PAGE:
Monday Monologues begin with climate change theater performance

During the first Monday Monologue of the semester, two cast members from “Climate Change Theatre Action: Lighting the Way” acted as frogs for an excerpt from the full performance.

Logan Metzger

As noon rolled around on Monday, the Grant Wood Foyer quickly started to fill with students in anticipation of the Monday Monologue at 12:15 p.m.

This week’s Monday Monologue was a collection of excerpts from “Climate Change Theatre Action: Lighting the Way” performed by the department of music and theatre.

The first excerpt was a performance by two cast members who wore green sunglasses and acted as frogs by a pond while the other cast members created pond noises around the room. One of the frogs acted very chill and tried not to worry too much about the state of the pond while the other frog was freaking out.

“It used to be the things that would kill us were birds or snakes or winter […] or abductions; now it’s tumors,” said one of the actors. “Who knows what it will be like for our kids or our kids’ kids. I mean we are already seeing weird stuff like the extra limbs and ambiguous sex organs.”

At the end of the performance, the two frogs added some advice such as keeping things clean, not wasting food, avoiding plastic as much as possible and staying out of the way of people who are doing everything they can.

The second excerpt was a performance by the full cast that explained different categories of hurricanes. Two cast members described the hurricanes while the rest of the cast acted as the hurricane itself, making wind sounds and drumming.

“Category one, 77 miles an hour, 33 meters per second,” said one cast member. “Your mobile home will topple if not secured, weak trees will snap, a few shingles will blow off, lights may go off for a few days.”

The cast goes through five categories in total, each getting more and more severe. The cast members forming the hurricane get louder and inch closer to the audience with each category, using the echoes of the foyer to their full potential.

“When a hurricane comes it is not the wind or the rain that kills you,” said another cast member. “It is the pieces of the places that you used to know flying through the air at a break-neck, break-skull, break-heart velocity. It is the pieces of your neighborhood shaken loose and weaponized, projectile mailboxes and lawn chairs.”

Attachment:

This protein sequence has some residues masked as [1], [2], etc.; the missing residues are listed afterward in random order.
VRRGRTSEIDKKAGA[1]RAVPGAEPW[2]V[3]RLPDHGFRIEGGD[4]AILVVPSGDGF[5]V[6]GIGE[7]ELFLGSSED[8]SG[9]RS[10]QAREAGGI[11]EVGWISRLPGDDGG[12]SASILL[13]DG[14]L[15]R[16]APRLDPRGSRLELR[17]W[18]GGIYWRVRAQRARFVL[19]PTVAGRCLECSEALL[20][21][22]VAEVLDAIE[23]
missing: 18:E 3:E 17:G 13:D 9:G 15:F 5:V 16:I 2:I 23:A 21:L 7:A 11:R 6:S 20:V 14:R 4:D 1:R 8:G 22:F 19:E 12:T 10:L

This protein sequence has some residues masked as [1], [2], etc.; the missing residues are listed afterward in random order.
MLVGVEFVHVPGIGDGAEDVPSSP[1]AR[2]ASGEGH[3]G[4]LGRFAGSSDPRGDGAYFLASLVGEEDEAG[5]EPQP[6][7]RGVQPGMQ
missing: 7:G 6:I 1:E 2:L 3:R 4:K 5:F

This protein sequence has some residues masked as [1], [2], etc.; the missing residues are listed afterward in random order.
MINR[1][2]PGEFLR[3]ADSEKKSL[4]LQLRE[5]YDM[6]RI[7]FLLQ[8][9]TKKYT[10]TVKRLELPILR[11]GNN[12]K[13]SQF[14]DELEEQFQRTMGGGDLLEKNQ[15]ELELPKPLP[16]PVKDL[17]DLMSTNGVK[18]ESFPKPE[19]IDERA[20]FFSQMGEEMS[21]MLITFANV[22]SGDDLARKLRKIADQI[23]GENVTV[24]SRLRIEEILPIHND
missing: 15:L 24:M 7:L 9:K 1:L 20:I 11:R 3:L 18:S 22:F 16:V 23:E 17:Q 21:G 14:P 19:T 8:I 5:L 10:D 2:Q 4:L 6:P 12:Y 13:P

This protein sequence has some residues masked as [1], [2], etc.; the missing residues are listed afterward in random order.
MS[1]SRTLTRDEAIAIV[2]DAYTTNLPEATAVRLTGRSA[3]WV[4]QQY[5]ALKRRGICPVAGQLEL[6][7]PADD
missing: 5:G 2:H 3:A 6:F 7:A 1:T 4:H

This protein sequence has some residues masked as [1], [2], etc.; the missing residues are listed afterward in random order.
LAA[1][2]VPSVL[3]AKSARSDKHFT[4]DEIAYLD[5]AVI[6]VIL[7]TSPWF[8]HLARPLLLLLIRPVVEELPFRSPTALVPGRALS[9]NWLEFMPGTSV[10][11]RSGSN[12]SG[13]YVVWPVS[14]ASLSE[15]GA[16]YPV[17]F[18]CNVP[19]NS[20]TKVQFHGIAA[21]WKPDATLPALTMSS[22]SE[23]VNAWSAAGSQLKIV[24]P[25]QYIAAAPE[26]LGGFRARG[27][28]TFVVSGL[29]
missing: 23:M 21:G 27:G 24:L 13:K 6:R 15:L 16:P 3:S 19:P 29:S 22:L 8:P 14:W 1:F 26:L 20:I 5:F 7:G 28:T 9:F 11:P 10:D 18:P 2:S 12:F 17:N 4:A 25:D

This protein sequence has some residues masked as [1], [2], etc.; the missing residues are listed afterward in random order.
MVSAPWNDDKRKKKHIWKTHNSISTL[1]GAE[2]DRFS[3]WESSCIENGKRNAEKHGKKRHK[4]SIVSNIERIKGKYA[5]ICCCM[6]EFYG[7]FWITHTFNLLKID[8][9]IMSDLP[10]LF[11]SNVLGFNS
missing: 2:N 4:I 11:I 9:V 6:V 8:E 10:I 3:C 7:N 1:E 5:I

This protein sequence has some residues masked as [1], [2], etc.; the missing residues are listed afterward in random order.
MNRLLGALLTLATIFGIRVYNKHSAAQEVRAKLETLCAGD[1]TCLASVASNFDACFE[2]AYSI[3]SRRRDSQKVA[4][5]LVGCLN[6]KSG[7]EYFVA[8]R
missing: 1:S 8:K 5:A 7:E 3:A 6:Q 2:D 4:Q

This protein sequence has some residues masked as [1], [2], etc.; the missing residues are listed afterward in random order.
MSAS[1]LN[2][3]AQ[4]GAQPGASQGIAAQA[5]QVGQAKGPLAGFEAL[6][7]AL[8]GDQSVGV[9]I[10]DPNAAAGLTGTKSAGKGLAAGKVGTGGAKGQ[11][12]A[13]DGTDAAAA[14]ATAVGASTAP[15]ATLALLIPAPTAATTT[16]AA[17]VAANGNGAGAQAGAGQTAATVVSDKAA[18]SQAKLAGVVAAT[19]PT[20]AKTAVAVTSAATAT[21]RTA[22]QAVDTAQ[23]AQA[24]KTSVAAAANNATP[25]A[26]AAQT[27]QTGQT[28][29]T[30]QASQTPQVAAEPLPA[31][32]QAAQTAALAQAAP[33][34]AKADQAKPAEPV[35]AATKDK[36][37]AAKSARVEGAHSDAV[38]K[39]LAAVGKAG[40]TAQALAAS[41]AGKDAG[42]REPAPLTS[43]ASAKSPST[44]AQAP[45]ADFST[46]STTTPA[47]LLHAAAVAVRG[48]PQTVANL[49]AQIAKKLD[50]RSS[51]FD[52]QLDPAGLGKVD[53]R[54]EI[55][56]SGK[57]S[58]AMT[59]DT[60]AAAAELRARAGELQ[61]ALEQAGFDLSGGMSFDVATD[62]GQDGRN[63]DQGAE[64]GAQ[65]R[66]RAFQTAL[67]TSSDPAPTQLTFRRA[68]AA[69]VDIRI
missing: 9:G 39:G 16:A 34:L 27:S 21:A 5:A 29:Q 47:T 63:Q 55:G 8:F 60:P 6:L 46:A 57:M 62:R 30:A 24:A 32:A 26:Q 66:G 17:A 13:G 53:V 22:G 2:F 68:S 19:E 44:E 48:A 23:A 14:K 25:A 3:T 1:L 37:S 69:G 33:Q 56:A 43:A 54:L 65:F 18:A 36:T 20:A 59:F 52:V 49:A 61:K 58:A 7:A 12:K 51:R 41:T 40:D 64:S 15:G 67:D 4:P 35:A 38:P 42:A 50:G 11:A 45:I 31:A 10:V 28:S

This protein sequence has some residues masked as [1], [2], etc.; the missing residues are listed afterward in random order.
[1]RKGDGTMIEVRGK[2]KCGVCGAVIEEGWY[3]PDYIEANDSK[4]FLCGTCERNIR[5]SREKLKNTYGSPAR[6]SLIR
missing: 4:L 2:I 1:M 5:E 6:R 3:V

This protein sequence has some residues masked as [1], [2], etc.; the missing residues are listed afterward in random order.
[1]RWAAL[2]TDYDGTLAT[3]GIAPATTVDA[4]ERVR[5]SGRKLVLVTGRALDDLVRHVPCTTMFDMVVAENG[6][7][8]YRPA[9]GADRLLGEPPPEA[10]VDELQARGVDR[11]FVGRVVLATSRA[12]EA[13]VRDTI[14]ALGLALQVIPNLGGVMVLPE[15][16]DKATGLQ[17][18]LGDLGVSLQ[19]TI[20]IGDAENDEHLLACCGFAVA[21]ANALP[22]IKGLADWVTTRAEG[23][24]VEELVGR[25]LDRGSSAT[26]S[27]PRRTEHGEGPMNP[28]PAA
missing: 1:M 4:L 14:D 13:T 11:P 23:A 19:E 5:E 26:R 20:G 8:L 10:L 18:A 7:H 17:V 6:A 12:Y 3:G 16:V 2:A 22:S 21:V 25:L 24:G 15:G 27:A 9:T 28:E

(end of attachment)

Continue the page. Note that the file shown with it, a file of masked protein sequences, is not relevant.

The third and final excerpt was a performance by two cast members titled “Homosapiens.” The two cast members acted as alien explorers, who are evolved humans discovering former-humans for the first time.

“They were dominant species for 200,000 years until about 1,500 years ago,” one cast member said. “The prevailing theory said they precipitated the six mass extinctions and caused their own demise.”

One of them was very worried and terrified of them while the other was excited and interacted heavily with the audience members, even feeding one chocolate.

“It’s weird to be looking at your own past,” another cast member said. “Then again it must be weird to be staring at your future. You know, whatever happened, I’m sure it was complicated. These things always are. I’m going to go out on a limb here and assume you tried your best, some of you messed up, some of you fought hard, and here we are.”

This Monday Monologue was a selection of excerpts from the full performance of Iowa State alumna Vivian Cook’s “Climate Change Theatre Action: Lighting the Way,” which the department will be performing later. The performance is a series of short plays aimed to address climate change issues and serve as a call to community action in partnership with the international Climate Change Theatre Action initiative.

Full-length performances will take place Friday to Sunday at Fisher Theatre, Oct. 10 on the Parks Library lawn and Oct. 20 at the Ames Public Library. All performances are free admission with general seating.

The next Monday Monologue will take place from 12:15 to 12:45 on Oct. 14 in the Grant Wood Foyer. Rita Mookerjee, lecturer of sociology, will read from her book “Becoming the Bronze Idol.”